“We also make money”

With reference to the article “the Sparkle is missing” (January 19) by G. Dwarakanath, T. M. Krishna, musician, writes:

The article, “The sparkle is missing” written by Mr. G. Dwarakanath, made interesting reading and covered various aspects of music and its values as it was 50 years ago and as it is today. I respect the opinion of the author on Carnatic music as it is being practised today and what is missing in it. Every rasika, connoisseur and critic is entitled to his/ her opinion on music.

The only part of the article that was unwarranted was the paragraph referring to the luxurious lifestyle of today’s musicians.

The paragraph is reproduced below: “It is generally agreed that the younger generation musicians somehow have learnt the art of marketing their talents and making money. They have no need to improve their knowledge. Their commercial success is too visible to remain unnoticed. They have reasonable large houses, and furniture, upholstery and other accessories which only the well- to-do can afford. Most of them have one or two telephone connections and have a secretarial set up. You can’t talk to them directly anymore. You have to fix an appointment through their secretaries.”

There are various issues that I would like to raise. First, to a listener, connoisseur or critic the only aspect of a musician’s life that is related to them is the music he or she produces on stage.

Every individual is entitled to an opinion on the music and is more than welcome to express it. What happens beyond the stage is personal and should remain so. How a musician leads his personal life and his lifestyle is for him to decide and concerns none. This is where the author has crossed his boundaries when referring to a musician’s lifestyle.

The author states that musicians have learnt to market their music very well and make money. What is wrong with that? I believe that musicians have always marketed their music and that is why they were so popular and remain so till date.

If Ariyakudi, Semmangudi or GNB did not perform in every village in south India how would they have become famous. Is this not marketing?

Marketing is not evil. Musicians are people who perform to an audience. If we cannot market the music to them then we have to remain at home.

Once you get on to the stage you have to make people understand your music and make them move with it. This is marketing. Why did Ariyakudi evolve a cutchery format? He realised that if we have to keep an audience spell bound for three hours we need to package our music differently. What is this but great marketing?

The popular musicians of all eras made money and there is nothing wrong with that. In our society there is this hypocritical attitude towards money. Money is not an evil and we need to accept that.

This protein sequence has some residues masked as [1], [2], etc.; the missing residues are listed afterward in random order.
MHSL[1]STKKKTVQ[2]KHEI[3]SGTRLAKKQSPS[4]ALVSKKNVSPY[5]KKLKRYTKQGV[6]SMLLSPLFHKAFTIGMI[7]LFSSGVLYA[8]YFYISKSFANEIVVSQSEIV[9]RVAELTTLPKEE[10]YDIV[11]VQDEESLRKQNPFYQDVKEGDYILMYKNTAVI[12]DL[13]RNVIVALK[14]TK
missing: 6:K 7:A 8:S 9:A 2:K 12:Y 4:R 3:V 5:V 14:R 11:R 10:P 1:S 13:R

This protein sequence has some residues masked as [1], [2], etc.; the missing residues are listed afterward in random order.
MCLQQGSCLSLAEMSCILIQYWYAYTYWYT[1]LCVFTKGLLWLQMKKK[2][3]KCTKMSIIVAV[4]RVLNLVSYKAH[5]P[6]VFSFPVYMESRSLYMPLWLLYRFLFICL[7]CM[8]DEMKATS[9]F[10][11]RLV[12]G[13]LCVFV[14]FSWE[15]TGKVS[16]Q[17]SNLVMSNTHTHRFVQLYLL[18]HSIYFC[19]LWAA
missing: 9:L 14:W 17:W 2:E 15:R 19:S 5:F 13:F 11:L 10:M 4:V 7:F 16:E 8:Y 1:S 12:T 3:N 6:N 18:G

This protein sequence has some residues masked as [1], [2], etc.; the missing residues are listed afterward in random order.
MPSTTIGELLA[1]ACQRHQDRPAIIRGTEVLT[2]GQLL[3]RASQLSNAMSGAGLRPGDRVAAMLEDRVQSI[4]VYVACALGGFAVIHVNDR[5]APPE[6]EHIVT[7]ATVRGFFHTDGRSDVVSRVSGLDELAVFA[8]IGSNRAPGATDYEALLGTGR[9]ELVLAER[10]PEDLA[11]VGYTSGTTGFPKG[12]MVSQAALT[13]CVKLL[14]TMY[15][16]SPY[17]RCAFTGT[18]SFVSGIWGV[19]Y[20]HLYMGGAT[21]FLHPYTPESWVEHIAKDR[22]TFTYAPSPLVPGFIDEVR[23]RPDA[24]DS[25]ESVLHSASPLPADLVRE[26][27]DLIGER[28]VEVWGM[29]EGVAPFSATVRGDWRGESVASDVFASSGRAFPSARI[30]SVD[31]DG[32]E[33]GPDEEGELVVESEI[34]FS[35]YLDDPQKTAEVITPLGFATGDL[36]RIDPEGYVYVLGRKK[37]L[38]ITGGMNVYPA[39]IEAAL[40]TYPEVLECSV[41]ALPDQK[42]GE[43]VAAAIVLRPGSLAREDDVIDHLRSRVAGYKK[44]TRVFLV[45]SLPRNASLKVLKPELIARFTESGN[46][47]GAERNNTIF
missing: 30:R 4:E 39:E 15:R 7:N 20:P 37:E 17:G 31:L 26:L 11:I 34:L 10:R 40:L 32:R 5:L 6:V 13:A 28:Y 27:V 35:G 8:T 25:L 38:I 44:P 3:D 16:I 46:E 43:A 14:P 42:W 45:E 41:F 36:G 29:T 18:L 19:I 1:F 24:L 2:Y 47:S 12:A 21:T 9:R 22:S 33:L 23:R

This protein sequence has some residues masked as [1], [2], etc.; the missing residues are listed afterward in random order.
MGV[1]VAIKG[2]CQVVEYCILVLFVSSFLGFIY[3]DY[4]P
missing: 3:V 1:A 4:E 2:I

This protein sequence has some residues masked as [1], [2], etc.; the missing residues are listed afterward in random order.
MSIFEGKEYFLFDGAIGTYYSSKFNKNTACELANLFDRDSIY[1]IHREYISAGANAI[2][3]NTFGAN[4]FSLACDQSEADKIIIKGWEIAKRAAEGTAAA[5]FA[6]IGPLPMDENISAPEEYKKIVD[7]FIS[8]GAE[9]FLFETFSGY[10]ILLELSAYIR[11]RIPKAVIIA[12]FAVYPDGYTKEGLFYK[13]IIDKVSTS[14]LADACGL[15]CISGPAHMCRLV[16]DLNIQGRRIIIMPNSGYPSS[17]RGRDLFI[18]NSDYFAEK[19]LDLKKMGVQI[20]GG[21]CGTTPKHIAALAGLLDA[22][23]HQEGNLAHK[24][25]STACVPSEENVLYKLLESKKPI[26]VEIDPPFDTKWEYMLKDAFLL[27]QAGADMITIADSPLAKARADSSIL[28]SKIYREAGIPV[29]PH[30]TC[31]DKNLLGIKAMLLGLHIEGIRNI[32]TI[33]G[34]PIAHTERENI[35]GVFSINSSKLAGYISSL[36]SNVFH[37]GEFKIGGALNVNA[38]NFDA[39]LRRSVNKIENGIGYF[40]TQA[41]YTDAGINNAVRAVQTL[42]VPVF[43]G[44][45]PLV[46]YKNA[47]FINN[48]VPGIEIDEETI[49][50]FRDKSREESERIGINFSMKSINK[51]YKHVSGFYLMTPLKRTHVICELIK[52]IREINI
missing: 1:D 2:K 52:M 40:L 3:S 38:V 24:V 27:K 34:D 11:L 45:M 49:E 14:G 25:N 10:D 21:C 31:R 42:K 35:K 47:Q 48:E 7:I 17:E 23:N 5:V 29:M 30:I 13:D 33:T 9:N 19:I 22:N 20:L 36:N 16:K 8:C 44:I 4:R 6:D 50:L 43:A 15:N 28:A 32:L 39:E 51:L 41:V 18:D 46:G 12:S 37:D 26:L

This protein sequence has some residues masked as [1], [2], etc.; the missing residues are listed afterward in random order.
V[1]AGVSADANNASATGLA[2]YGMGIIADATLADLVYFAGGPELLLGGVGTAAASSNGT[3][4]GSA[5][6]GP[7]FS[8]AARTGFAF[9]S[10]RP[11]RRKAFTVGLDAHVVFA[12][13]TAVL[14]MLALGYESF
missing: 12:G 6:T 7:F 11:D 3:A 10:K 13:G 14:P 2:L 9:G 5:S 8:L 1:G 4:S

All of us work hard in the chosen field so that we earn ourselves a good standard of living. This is how it should be. If this is not true we should all be doing free service all our life.

Let me also say that most musicians of all periods have sung a number of concerts free or at a minimal fee. This is being done even by the younger musicians of today. There are concerts that musicians sing for certain causes and goodwill without demands on remuneration. This is something people need to remember before making accusations. Are we living the way our grandfather did? People used to go to their work place by bus but today their grandsons travel by Santros. This is something that comes with change of time and has to be accepted like all other changes in our life.

The charge that musicians are inaccessible is baseless. As a musician, I am very much in touch with most of my colleagues and I know for a fact that other musicians are all literally a telephone call away and very easily accessible.

Every musician spends time on music and working on different aspects of it. You cannot say that they do not work to improve their knowledge. Maybe their style or method of music is not acceptable to you but that is an opinion. This does not mean that no work is being put in. Finally at a time when our society is influenced by the West in all walks of life from economics to culture there are individuals who are making a good life for themselves depending on Carnatic music.

This has to be commended. Most of us are educated individuals and could have easily chosen any other lucrative profession but we have dedicated ourselves to Carnatic music. If this art form is giving us all the riches, as the author says, it has to be taken as growth for the art and artiste.

Originally written for The Hindu.

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